Tuesday, March 22, 2011

Slow Fashion Meetup

The Slow Fashion is not a Trend: It's a Movement Meetup took place on Monday, March 21 from 7-8 p.m. at 132 Crosby Street.

About Louis Sagar, creator of the Slow Fashion Meetup Group: "I am co-producing a major ECO FASHION WEEK runway event during New York Fashion Week in September 2011. Slow Fashion is the couture end of the broader ECO FASHION and sustainability trends. We are working with major global sponsors, along with the CFDA, and want to begin building a network here in New York. We are interested in building a network of designers, stylists, sources, and workshops. This meet-up is to inform, exchange ideas, and offer advice on the opportunities in this important movement."

Sagar started by giving a definition of Slow Fashion:
Fashion is made up of fast fashion - the throw away, cheap clothes that are mass produced - and slow fashion - pieces that are an investment, take time and good quality materials to make, and will become vintage in the future. Slow fashion requires a preservation of the artisan tradition and derives its name for the Slow Food movement of Italy. It counts on the appreciation of the luxury in life.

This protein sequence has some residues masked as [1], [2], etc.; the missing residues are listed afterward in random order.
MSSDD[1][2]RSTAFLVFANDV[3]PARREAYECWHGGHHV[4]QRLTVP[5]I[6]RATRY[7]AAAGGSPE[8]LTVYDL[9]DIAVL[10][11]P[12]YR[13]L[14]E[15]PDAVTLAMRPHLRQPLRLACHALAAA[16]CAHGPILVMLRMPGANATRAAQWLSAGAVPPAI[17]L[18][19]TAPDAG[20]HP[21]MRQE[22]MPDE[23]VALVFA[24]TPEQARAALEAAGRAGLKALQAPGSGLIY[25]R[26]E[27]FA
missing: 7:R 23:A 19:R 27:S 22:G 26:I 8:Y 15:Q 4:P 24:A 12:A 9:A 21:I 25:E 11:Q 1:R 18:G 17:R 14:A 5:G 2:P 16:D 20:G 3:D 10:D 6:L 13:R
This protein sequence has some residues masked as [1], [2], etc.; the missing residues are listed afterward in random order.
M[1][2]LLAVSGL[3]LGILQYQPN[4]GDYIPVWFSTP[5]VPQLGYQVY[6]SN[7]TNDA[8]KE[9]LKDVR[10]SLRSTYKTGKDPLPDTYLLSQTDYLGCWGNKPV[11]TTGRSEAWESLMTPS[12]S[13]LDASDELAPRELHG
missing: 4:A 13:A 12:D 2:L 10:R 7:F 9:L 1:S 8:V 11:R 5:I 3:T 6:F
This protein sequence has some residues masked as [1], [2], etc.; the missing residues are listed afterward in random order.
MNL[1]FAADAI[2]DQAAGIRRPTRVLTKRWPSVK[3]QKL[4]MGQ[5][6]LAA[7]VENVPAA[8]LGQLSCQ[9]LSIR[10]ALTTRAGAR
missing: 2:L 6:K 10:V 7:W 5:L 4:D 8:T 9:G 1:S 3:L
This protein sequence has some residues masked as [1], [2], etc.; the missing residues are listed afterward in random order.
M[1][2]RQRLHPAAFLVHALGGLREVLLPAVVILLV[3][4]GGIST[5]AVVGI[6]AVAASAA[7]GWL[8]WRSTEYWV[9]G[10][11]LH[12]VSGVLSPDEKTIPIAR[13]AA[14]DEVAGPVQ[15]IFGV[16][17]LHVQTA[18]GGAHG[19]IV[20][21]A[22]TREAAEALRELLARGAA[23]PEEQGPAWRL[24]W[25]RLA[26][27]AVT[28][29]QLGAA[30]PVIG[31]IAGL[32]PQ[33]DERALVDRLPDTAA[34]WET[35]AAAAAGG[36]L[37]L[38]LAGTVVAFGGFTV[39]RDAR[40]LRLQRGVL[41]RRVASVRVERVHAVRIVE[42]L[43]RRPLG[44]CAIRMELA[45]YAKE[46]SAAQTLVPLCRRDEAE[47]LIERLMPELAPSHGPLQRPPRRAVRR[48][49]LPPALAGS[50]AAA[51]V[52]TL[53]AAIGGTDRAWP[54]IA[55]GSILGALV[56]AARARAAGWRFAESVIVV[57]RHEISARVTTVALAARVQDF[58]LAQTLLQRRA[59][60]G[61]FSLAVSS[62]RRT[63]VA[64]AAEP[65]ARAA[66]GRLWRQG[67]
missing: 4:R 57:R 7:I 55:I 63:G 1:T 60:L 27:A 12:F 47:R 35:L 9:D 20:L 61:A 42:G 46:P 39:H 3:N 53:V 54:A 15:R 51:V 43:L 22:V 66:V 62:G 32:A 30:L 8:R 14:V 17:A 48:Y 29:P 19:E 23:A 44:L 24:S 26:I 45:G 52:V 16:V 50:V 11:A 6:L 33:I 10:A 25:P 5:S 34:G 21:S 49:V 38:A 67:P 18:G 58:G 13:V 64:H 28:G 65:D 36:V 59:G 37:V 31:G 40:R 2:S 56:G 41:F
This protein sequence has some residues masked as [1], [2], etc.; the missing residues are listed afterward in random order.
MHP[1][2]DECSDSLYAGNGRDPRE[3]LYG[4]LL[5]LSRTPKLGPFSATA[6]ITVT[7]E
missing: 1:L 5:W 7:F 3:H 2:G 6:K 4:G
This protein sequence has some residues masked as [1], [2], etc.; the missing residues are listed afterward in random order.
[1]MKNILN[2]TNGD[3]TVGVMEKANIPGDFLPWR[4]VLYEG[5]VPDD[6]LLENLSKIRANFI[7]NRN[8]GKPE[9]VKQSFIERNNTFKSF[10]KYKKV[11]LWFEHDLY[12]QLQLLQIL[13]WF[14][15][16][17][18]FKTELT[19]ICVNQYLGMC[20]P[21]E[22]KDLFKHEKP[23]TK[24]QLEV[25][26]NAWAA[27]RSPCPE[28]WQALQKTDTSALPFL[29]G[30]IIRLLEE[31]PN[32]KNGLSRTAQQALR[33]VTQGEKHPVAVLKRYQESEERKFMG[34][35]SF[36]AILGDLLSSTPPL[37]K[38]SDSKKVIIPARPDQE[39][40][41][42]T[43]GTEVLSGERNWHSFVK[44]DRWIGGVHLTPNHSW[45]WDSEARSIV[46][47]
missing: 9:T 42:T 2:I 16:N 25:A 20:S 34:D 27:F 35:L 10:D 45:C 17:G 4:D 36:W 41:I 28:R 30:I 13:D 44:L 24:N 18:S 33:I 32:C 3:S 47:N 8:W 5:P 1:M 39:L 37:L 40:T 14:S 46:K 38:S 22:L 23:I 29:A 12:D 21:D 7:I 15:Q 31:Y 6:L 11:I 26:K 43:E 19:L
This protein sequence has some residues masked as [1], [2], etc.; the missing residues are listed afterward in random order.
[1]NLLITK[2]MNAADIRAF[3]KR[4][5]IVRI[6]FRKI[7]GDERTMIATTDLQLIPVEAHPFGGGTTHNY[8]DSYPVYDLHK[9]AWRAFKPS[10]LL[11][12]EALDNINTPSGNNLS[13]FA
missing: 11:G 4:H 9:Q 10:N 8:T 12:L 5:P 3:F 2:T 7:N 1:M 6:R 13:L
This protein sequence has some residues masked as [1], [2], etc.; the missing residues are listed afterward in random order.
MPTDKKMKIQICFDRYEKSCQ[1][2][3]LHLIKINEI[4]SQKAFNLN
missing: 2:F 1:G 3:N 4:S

The goal of the Meetup group is to create a call to action - something tangible such as a curriculum or conference - and to figure out how big the movement is. 

It was the second meeting of the group (unfortunately I was unable to make it to the first event). Last time the group talked about potentially splitting into task forces examining best practices, standards and guidelines, and education. 

We agreed that luxury needs to be redefined, because as strange as it sounds, luxury has an image problem. Also, in order for this movement to really catch on, materialism will have to be redefined or morph from the more is more mentality to less is more. This is where the slow fashion movement really connects to the rest of the sustainability movement.  First of all, in order for people to value their pieces, they need to know more about the supply chain - where it all comes from and goes. Also, the entire more is more concept needs to be changed for us to even consider a sustainable civilization. As said in The Economics of Happiness, "You can't have infinite growth on a finite planet." 

We discussed the potential for third party certifiers to help in this transformation process, but there are setbacks with this method as well. 

This promises to be a very interesting meetup and I can't wait to continue the discussion. If you have any comments please leave them below!

The following is a list of links to things mentioned in the discussion:


  1. Great to meet you last night. Nice summary of the meeting! Look forward to seeing you at the next one:) -Teresa

  2. Thanks Teresa! It was nice meeting you too.